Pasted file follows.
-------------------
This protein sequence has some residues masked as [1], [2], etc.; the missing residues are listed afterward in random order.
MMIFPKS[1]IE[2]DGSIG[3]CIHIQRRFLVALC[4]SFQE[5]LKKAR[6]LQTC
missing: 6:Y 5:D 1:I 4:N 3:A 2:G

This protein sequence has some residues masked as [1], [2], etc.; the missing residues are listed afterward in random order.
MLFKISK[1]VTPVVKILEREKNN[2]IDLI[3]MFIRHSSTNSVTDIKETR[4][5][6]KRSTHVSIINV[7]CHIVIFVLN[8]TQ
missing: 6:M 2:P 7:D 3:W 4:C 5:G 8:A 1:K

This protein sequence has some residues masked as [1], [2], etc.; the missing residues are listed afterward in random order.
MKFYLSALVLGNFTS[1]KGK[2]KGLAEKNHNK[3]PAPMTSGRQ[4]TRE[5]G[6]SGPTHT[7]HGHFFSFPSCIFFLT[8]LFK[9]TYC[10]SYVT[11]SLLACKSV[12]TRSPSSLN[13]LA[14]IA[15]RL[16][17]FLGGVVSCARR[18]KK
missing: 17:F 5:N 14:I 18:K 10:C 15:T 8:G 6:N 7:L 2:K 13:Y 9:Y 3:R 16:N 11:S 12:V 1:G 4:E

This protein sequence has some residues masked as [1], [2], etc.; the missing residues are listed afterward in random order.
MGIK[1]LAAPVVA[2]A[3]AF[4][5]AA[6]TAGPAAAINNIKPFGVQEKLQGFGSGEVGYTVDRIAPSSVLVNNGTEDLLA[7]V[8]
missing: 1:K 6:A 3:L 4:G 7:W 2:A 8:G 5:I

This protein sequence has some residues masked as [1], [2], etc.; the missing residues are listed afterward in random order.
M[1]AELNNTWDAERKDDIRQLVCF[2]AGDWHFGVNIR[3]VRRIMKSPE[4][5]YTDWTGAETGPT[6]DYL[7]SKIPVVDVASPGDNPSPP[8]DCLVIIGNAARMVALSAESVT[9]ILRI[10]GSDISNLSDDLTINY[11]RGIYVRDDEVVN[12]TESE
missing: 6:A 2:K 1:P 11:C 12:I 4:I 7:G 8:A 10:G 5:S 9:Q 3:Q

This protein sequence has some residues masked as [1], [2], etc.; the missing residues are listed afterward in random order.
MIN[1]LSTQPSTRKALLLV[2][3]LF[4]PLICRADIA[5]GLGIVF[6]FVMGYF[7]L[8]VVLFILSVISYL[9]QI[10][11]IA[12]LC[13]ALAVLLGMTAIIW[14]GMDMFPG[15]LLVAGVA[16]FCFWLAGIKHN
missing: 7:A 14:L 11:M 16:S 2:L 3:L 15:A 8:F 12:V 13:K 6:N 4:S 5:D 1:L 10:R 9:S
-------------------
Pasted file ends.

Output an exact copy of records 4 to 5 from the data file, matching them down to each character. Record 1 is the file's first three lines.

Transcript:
This protein sequence has some residues masked as [1], [2], etc.; the missing residues are listed afterward in random order.
MGIK[1]LAAPVVA[2]A[3]AF[4][5]AA[6]TAGPAAAINNIKPFGVQEKLQGFGSGEVGYTVDRIAPSSVLVNNGTEDLLA[7]V[8]
missing: 1:K 6:A 3:L 4:G 7:W 2:A 8:G 5:I

This protein sequence has some residues masked as [1], [2], etc.; the missing residues are listed afterward in random order.
M[1]AELNNTWDAERKDDIRQLVCF[2]AGDWHFGVNIR[3]VRRIMKSPE[4][5]YTDWTGAETGPT[6]DYL[7]SKIPVVDVASPGDNPSPP[8]DCLVIIGNAARMVALSAESVT[9]ILRI[10]GSDISNLSDDLTINY[11]RGIYVRDDEVVN[12]TESE
missing: 6:A 2:K 1:P 11:C 12:I 4:I 7:G 8:A 10:G 5:S 9:Q 3:Q